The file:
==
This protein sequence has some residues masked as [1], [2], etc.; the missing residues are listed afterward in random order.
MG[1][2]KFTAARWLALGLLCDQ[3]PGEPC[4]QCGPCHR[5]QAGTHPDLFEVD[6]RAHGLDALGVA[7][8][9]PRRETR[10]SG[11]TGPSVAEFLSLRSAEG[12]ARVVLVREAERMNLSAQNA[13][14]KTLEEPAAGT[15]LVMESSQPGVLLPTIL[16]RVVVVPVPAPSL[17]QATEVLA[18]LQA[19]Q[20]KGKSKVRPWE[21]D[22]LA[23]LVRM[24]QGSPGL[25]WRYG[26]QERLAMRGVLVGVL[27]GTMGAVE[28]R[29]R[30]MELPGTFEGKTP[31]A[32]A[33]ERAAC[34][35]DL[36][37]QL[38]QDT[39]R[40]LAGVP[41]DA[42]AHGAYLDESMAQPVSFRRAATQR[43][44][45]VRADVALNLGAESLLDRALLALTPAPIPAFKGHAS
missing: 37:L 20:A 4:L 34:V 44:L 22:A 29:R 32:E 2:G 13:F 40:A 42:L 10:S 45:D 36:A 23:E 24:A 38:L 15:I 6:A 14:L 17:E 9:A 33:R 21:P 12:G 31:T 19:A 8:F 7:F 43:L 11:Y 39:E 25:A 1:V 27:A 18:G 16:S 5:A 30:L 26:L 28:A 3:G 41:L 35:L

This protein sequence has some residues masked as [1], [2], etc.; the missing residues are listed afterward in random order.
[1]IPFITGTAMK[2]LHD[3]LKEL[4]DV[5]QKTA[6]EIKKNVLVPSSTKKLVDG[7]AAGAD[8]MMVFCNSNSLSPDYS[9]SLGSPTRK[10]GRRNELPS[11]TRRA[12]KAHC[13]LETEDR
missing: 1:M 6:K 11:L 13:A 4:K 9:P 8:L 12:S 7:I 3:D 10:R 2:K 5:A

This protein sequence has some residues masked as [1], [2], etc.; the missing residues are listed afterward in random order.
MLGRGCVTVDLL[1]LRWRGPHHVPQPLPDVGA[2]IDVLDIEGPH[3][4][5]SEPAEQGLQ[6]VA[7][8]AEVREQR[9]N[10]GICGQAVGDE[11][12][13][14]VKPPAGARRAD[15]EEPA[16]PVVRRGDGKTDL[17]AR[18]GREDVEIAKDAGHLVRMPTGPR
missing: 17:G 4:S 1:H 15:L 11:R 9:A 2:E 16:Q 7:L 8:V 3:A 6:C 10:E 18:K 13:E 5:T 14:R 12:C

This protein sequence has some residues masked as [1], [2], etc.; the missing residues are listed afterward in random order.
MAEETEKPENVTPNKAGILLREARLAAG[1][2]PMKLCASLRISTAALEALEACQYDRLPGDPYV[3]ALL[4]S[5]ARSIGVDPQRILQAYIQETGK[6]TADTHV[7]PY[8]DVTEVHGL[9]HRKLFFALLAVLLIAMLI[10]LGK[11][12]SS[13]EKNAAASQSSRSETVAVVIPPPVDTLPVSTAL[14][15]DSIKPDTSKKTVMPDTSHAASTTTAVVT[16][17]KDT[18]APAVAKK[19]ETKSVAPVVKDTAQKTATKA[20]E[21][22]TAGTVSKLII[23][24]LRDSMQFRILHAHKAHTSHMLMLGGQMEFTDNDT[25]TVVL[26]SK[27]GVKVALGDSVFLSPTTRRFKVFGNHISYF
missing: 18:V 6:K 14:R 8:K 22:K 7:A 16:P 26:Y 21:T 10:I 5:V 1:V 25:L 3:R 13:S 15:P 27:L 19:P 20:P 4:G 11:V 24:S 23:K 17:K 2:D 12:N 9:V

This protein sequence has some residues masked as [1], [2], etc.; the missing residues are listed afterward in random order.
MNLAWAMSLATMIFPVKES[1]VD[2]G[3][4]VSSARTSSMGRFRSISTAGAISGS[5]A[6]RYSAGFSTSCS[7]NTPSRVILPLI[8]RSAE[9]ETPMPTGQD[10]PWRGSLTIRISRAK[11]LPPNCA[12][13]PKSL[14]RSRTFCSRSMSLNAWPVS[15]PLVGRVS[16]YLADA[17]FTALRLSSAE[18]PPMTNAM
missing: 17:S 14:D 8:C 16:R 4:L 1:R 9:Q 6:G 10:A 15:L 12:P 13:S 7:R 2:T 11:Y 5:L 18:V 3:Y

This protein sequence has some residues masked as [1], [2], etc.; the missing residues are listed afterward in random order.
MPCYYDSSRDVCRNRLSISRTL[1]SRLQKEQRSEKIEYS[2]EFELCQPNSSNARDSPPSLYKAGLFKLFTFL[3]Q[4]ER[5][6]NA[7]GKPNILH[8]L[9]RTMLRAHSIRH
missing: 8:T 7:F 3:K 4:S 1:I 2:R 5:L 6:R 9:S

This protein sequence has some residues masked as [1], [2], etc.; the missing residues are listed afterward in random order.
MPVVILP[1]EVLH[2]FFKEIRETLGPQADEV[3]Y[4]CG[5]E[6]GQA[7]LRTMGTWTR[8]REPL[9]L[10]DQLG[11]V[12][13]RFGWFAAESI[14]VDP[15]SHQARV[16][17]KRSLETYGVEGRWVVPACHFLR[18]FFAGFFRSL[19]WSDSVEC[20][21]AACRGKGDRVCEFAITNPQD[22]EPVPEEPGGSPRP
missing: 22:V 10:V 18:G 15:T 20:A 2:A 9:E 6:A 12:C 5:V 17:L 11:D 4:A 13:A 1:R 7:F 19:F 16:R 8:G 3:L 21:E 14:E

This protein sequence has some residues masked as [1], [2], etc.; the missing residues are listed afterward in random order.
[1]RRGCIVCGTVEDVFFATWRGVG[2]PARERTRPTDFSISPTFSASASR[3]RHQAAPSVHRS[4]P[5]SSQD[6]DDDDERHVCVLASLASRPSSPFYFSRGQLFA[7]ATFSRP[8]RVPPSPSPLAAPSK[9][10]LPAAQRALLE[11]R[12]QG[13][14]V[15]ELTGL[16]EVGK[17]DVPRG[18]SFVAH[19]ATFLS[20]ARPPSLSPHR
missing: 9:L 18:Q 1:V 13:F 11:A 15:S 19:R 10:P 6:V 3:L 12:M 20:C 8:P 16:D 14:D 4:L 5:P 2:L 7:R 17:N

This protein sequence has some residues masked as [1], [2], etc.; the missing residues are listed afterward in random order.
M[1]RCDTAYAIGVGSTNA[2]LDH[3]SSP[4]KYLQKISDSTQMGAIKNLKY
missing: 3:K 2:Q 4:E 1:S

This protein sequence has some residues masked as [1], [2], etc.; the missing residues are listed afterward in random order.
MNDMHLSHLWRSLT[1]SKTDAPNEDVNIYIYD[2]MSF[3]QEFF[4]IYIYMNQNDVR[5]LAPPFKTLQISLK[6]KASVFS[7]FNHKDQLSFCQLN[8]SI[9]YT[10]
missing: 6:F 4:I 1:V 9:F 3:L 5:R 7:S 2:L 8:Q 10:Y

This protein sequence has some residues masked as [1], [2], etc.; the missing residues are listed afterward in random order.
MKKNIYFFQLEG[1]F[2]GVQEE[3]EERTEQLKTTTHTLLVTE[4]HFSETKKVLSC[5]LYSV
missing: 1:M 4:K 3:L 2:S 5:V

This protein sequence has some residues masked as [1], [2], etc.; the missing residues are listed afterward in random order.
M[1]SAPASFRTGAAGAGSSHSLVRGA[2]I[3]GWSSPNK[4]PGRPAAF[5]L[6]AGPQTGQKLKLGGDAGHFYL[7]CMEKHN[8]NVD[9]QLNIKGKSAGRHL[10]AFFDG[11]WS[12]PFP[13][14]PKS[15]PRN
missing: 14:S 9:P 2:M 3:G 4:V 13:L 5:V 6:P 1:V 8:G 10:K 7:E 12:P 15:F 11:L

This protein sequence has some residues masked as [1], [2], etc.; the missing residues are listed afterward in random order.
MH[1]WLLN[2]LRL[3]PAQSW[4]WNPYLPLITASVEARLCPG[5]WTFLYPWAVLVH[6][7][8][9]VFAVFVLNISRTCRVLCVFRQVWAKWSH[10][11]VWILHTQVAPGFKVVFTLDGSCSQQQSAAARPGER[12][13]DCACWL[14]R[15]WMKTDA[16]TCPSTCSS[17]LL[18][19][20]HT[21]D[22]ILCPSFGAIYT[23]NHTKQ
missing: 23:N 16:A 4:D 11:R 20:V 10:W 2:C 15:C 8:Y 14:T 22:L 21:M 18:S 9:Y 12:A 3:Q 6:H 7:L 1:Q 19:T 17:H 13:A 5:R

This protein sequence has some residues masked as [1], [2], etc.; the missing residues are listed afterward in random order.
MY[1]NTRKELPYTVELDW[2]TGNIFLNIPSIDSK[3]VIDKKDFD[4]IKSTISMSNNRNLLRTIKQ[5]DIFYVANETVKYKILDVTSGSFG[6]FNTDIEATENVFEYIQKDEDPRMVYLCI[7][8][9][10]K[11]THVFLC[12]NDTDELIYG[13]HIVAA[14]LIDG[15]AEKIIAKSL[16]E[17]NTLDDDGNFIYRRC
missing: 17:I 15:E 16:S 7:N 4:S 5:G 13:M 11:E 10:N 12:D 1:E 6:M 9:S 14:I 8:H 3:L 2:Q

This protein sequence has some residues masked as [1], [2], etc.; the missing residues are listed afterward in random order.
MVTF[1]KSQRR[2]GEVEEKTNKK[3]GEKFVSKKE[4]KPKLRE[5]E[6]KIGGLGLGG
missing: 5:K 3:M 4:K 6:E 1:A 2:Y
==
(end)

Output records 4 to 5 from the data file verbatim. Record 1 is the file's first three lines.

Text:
This protein sequence has some residues masked as [1], [2], etc.; the missing residues are listed afterward in random order.
MAEETEKPENVTPNKAGILLREARLAAG[1][2]PMKLCASLRISTAALEALEACQYDRLPGDPYV[3]ALL[4]S[5]ARSIGVDPQRILQAYIQETGK[6]TADTHV[7]PY[8]DVTEVHGL[9]HRKLFFALLAVLLIAMLI[10]LGK[11][12]SS[13]EKNAAASQSSRSETVAVVIPPPVDTLPVSTAL[14][15]DSIKPDTSKKTVMPDTSHAASTTTAVVT[16][17]KDT[18]APAVAKK[19]ETKSVAPVVKDTAQKTATKA[20]E[21][22]TAGTVSKLII[23][24]LRDSMQFRILHAHKAHTSHMLMLGGQMEFTDNDT[25]TVVL[26]SK[27]GVKVALGDSVFLSPTTRRFKVFGNHISYF
missing: 18:V 6:K 14:R 8:K 22:K 7:A 16:P 26:Y 21:T 10:I 5:V 1:V 25:L 3:R 13:S 15:P 27:L 19:P 20:P 4:G 11:V 24:S 23:K 17:K 2:D 12:N 9:V

This protein sequence has some residues masked as [1], [2], etc.; the missing residues are listed afterward in random order.
MNLAWAMSLATMIFPVKES[1]VD[2]G[3][4]VSSARTSSMGRFRSISTAGAISGS[5]A[6]RYSAGFSTSCS[7]NTPSRVILPLI[8]RSAE[9]ETPMPTGQD[10]PWRGSLTIRISRAK[11]LPPNCA[12][13]PKSL[14]RSRTFCSRSMSLNAWPVS[15]PLVGRVS[16]YLADA[17]FTALRLSSAE[18]PPMTNAM
missing: 17:S 14:D 8:C 16:R 4:L 1:R 9:Q 6:G 10:A 15:L 12:P 13:S 7:R 2:T 11:Y 5:L 18:V 3:Y